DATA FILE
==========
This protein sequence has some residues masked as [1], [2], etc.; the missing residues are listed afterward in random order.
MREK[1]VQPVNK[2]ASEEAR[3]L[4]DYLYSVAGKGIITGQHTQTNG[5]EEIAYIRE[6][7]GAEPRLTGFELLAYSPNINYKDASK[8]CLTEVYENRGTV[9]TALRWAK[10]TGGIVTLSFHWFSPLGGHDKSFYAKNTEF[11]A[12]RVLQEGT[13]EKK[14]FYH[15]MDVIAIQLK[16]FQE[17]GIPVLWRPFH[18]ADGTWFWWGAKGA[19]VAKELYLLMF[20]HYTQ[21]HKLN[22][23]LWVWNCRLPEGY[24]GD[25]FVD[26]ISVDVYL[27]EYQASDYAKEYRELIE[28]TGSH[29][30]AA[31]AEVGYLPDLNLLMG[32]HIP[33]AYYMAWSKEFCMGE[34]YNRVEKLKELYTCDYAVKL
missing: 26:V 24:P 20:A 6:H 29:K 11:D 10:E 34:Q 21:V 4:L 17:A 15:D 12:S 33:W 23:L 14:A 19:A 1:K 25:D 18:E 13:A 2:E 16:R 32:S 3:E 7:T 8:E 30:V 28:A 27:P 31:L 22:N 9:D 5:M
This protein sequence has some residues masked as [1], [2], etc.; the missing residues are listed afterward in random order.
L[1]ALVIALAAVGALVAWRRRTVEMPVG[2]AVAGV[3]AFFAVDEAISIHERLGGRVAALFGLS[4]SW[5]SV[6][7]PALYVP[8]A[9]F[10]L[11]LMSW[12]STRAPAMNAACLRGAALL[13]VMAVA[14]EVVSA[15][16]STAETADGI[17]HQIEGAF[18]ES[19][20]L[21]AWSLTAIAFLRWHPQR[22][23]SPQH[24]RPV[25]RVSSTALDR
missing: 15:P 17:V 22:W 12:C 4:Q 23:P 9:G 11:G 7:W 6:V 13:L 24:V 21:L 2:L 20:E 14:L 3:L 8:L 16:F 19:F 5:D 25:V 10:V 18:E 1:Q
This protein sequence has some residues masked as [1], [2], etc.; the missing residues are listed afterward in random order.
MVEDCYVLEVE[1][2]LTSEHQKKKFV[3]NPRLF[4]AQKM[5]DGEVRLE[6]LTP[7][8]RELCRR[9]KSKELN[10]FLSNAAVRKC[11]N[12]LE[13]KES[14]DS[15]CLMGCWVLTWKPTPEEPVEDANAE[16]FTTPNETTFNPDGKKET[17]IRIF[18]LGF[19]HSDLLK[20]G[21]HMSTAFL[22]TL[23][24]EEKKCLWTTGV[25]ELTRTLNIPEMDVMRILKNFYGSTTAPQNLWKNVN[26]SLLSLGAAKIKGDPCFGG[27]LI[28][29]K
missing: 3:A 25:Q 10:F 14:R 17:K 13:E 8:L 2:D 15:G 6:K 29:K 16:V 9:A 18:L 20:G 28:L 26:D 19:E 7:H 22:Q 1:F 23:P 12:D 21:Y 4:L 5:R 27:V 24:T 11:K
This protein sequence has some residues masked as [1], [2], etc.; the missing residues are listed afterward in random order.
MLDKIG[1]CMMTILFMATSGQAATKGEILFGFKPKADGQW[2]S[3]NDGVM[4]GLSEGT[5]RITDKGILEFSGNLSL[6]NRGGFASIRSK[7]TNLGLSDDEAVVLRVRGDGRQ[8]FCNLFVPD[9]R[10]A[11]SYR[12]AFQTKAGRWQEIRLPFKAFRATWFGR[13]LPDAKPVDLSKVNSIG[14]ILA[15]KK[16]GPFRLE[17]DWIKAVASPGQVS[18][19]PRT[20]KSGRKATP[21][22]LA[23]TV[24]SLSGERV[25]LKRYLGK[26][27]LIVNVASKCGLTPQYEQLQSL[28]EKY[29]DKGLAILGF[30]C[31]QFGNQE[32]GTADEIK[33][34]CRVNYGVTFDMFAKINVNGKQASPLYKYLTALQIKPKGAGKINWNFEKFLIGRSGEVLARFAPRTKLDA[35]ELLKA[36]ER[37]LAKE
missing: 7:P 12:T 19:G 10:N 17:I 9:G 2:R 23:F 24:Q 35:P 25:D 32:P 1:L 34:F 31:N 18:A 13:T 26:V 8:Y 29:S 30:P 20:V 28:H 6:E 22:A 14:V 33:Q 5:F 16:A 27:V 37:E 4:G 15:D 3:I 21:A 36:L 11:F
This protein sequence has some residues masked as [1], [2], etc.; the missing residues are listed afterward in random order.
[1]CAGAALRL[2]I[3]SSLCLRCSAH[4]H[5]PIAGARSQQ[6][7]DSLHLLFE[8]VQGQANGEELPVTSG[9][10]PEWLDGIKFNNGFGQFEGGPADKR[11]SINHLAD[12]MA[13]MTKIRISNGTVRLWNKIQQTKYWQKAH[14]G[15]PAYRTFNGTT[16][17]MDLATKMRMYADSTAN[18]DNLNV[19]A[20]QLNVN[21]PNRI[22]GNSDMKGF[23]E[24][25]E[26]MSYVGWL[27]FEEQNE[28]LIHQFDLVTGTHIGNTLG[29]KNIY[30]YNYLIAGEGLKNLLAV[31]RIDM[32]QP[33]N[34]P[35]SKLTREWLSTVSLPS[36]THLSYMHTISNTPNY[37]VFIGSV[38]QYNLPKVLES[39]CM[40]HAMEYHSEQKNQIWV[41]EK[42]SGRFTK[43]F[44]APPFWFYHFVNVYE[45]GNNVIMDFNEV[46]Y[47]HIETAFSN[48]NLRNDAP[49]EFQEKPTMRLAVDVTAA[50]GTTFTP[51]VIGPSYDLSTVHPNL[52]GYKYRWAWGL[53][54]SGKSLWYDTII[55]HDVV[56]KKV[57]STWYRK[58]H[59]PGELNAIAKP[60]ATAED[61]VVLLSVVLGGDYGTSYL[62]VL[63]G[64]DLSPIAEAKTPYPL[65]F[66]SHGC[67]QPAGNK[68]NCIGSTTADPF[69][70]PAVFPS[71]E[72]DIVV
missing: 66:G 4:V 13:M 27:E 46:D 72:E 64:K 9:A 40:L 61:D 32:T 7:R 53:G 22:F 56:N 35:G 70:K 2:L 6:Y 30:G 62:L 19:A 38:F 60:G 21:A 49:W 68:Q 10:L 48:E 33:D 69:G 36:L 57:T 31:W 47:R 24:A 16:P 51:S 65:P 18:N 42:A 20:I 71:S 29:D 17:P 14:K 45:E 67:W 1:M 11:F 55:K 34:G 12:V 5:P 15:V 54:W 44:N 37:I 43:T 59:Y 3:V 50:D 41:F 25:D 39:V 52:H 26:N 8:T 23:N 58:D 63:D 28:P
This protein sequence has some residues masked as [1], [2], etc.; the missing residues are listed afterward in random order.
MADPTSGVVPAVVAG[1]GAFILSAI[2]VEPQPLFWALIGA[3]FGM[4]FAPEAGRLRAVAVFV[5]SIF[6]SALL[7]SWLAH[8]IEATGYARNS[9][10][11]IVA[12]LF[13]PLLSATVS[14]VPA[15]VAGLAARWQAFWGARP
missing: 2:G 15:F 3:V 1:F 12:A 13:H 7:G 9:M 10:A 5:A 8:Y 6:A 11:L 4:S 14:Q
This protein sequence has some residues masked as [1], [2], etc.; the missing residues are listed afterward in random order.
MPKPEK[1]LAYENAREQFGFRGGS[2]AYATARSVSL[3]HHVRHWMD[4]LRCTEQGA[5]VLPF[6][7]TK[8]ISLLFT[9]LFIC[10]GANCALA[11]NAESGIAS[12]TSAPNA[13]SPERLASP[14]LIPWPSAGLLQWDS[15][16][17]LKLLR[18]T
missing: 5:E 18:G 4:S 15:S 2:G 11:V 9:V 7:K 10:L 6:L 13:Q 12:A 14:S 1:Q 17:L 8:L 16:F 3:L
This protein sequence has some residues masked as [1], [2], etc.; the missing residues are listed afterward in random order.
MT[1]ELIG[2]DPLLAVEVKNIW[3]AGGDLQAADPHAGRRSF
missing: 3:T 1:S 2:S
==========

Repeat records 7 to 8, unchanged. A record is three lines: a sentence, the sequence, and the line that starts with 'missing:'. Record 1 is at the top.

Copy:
This protein sequence has some residues masked as [1], [2], etc.; the missing residues are listed afterward in random order.
MPKPEK[1]LAYENAREQFGFRGGS[2]AYATARSVSL[3]HHVRHWMD[4]LRCTEQGA[5]VLPF[6][7]TK[8]ISLLFT[9]LFIC[10]GANCALA[11]NAESGIAS[12]TSAPNA[13]SPERLASP[14]LIPWPSAGLLQWDS[15][16][17]LKLLR[18]T
missing: 5:E 18:G 4:S 15:S 2:G 11:V 9:V 7:K 10:L 6:L 13:Q 12:A 14:S 1:Q 17:L 8:L 16:F 3:L
This protein sequence has some residues masked as [1], [2], etc.; the missing residues are listed afterward in random order.
MT[1]ELIG[2]DPLLAVEVKNIW[3]AGGDLQAADPHAGRRSF
missing: 3:T 1:S 2:S